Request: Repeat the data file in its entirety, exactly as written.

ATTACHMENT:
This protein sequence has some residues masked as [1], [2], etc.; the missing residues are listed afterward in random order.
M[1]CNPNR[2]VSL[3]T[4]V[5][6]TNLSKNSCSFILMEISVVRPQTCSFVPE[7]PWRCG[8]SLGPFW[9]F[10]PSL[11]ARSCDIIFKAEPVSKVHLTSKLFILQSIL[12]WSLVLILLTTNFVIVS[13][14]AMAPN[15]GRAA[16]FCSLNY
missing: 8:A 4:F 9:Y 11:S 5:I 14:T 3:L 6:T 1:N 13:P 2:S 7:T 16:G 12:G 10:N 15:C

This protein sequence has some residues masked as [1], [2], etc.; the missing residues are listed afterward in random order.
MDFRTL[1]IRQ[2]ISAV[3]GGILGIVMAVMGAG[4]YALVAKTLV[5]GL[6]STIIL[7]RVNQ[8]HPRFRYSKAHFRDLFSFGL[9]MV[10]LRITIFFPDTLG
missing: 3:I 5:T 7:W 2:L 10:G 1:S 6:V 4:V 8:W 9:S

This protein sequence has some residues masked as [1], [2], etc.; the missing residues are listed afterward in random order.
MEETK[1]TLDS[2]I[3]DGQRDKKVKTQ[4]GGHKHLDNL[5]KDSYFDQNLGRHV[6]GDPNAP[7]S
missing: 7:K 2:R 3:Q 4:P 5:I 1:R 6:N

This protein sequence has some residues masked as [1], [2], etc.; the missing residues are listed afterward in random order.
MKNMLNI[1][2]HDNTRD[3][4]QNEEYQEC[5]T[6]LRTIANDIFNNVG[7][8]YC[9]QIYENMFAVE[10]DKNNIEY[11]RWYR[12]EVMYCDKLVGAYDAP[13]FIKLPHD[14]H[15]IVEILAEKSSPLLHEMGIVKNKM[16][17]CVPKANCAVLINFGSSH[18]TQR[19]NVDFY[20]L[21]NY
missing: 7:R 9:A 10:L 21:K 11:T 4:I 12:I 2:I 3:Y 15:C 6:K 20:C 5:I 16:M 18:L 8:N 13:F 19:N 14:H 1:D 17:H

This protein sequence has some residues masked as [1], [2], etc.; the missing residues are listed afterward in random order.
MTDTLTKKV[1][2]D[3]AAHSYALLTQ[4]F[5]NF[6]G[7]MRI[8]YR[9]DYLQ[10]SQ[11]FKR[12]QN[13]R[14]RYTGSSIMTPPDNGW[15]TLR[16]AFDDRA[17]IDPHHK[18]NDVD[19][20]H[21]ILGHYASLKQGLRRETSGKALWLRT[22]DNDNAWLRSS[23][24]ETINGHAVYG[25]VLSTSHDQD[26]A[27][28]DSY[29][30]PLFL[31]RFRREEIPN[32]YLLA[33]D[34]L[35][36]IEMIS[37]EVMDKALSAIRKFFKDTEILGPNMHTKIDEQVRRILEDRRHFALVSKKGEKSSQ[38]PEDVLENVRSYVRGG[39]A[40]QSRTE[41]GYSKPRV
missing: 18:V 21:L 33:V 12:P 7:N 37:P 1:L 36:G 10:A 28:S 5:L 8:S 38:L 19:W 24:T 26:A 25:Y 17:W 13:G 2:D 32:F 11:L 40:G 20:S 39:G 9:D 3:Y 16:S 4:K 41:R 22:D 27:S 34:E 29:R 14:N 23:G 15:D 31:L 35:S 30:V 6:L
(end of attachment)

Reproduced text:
This protein sequence has some residues masked as [1], [2], etc.; the missing residues are listed afterward in random order.
M[1]CNPNR[2]VSL[3]T[4]V[5][6]TNLSKNSCSFILMEISVVRPQTCSFVPE[7]PWRCG[8]SLGPFW[9]F[10]PSL[11]ARSCDIIFKAEPVSKVHLTSKLFILQSIL[12]WSLVLILLTTNFVIVS[13][14]AMAPN[15]GRAA[16]FCSLNY
missing: 8:A 4:F 9:Y 11:S 5:I 14:T 3:L 6:T 1:N 13:P 2:S 7:T 16:G 12:G 10:N 15:C

This protein sequence has some residues masked as [1], [2], etc.; the missing residues are listed afterward in random order.
MDFRTL[1]IRQ[2]ISAV[3]GGILGIVMAVMGAG[4]YALVAKTLV[5]GL[6]STIIL[7]RVNQ[8]HPRFRYSKAHFRDLFSFGL[9]MV[10]LRITIFFPDTLG
missing: 3:I 5:T 7:W 2:L 10:G 1:S 6:V 4:V 8:W 9:S

This protein sequence has some residues masked as [1], [2], etc.; the missing residues are listed afterward in random order.
MEETK[1]TLDS[2]I[3]DGQRDKKVKTQ[4]GGHKHLDNL[5]KDSYFDQNLGRHV[6]GDPNAP[7]S
missing: 7:K 2:R 3:Q 4:P 5:I 1:R 6:N

This protein sequence has some residues masked as [1], [2], etc.; the missing residues are listed afterward in random order.
MKNMLNI[1][2]HDNTRD[3][4]QNEEYQEC[5]T[6]LRTIANDIFNNVG[7][8]YC[9]QIYENMFAVE[10]DKNNIEY[11]RWYR[12]EVMYCDKLVGAYDAP[13]FIKLPHD[14]H[15]IVEILAEKSSPLLHEMGIVKNKM[16][17]CVPKANCAVLINFGSSH[18]TQR[19]NVDFY[20]L[21]NY
missing: 7:R 9:A 10:L 21:K 11:T 4:I 12:I 2:I 3:Y 15:C 6:K 20:C 5:I 16:M 18:L 8:N 13:F 19:N 14:H 1:D 17:H

This protein sequence has some residues masked as [1], [2], etc.; the missing residues are listed afterward in random order.
MTDTLTKKV[1][2]D[3]AAHSYALLTQ[4]F[5]NF[6]G[7]MRI[8]YR[9]DYLQ[10]SQ[11]FKR[12]QN[13]R[14]RYTGSSIMTPPDNGW[15]TLR[16]AFDDRA[17]IDPHHK[18]NDVD[19][20]H[21]ILGHYASLKQGLRRETSGKALWLRT[22]DNDNAWLRSS[23][24]ETINGHAVYG[25]VLSTSHDQD[26]A[27][28]DSY[29][30]PLFL[31]RFRREEIPN[32]YLLA[33]D[34]L[35][36]IEMIS[37]EVMDKALSAIRKFFKDTEILGPNMHTKIDEQVRRILEDRRHFALVSKKGEKSSQ[38]PEDVLENVRSYVRGG[39]A[40]QSRTE[41]GYSKPRV
missing: 18:V 21:L 33:V 12:P 7:N 37:P 1:L 36:G 10:A 28:S 5:L 8:S 38:L 19:W 24:T 26:A 25:Y 17:W 13:G 2:D 32:F 11:L 40:G 20:S 39:G 9:D 3:Y 16:S 4:K 41:R 22:D 27:S 34:E 29:R 14:N 23:G 15:D 31:L 35:S 30:V 6:L